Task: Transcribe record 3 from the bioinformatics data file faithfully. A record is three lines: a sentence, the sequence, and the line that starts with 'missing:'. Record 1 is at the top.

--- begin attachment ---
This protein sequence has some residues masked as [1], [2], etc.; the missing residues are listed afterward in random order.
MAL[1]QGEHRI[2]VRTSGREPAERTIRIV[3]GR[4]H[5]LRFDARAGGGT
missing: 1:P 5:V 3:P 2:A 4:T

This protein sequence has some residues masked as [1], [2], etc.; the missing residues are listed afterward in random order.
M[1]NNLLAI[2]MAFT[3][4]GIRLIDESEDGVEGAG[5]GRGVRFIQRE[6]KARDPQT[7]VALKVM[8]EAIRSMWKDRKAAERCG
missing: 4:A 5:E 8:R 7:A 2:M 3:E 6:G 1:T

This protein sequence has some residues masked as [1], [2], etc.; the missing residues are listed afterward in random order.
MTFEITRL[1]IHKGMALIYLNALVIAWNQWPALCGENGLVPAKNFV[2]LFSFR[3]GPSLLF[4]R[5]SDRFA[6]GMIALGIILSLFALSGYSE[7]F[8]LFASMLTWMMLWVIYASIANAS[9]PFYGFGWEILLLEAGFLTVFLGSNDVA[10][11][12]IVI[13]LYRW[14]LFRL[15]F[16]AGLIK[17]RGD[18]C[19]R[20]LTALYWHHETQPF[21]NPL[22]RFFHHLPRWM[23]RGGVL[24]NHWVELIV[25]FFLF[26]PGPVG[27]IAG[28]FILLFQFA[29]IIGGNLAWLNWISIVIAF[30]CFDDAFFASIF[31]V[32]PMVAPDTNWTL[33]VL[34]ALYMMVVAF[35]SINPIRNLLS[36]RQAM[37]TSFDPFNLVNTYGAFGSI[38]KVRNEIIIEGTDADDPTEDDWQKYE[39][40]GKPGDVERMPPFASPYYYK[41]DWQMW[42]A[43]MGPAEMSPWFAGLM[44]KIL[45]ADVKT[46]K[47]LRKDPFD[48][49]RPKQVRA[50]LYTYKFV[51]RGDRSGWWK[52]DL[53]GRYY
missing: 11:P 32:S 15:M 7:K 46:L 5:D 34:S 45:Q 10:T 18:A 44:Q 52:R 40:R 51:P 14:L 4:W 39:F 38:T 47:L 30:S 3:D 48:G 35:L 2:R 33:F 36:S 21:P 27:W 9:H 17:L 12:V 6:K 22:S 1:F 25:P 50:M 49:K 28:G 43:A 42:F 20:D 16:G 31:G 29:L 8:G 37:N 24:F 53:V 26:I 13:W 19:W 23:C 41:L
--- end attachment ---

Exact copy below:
This protein sequence has some residues masked as [1], [2], etc.; the missing residues are listed afterward in random order.
MTFEITRL[1]IHKGMALIYLNALVIAWNQWPALCGENGLVPAKNFV[2]LFSFR[3]GPSLLF[4]R[5]SDRFA[6]GMIALGIILSLFALSGYSE[7]F[8]LFASMLTWMMLWVIYASIANAS[9]PFYGFGWEILLLEAGFLTVFLGSNDVA[10][11][12]IVI[13]LYRW[14]LFRL[15]F[16]AGLIK[17]RGD[18]C[19]R[20]LTALYWHHETQPF[21]NPL[22]RFFHHLPRWM[23]RGGVL[24]NHWVELIV[25]FFLF[26]PGPVG[27]IAG[28]FILLFQFA[29]IIGGNLAWLNWISIVIAF[30]CFDDAFFASIF[31]V[32]PMVAPDTNWTL[33]VL[34]ALYMMVVAF[35]SINPIRNLLS[36]RQAM[37]TSFDPFNLVNTYGAFGSI[38]KVRNEIIIEGTDADDPTEDDWQKYE[39][40]GKPGDVERMPPFASPYYYK[41]DWQMW[42]A[43]MGPAEMSPWFAGLM[44]KIL[45]ADVKT[46]K[47]LRKDPFD[48][49]RPKQVRA[50]LYTYKFV[51]RGDRSGWWK[52]DL[53]GRYY
missing: 11:P 32:S 15:M 7:K 46:L 5:D 34:S 45:Q 10:T 18:A 44:Q 52:R 40:R 51:P 14:L 4:W 39:F 38:T 47:L 30:S 3:D 48:G 35:L 2:R 33:F 36:S 21:P 27:W 9:H 17:L 12:V 6:K 22:S 1:F 25:P 50:M 49:K 28:G 43:A 42:F 20:D 16:G 31:G 29:L 8:G 37:N 24:F 53:V 26:I 13:W 19:W 23:C 41:L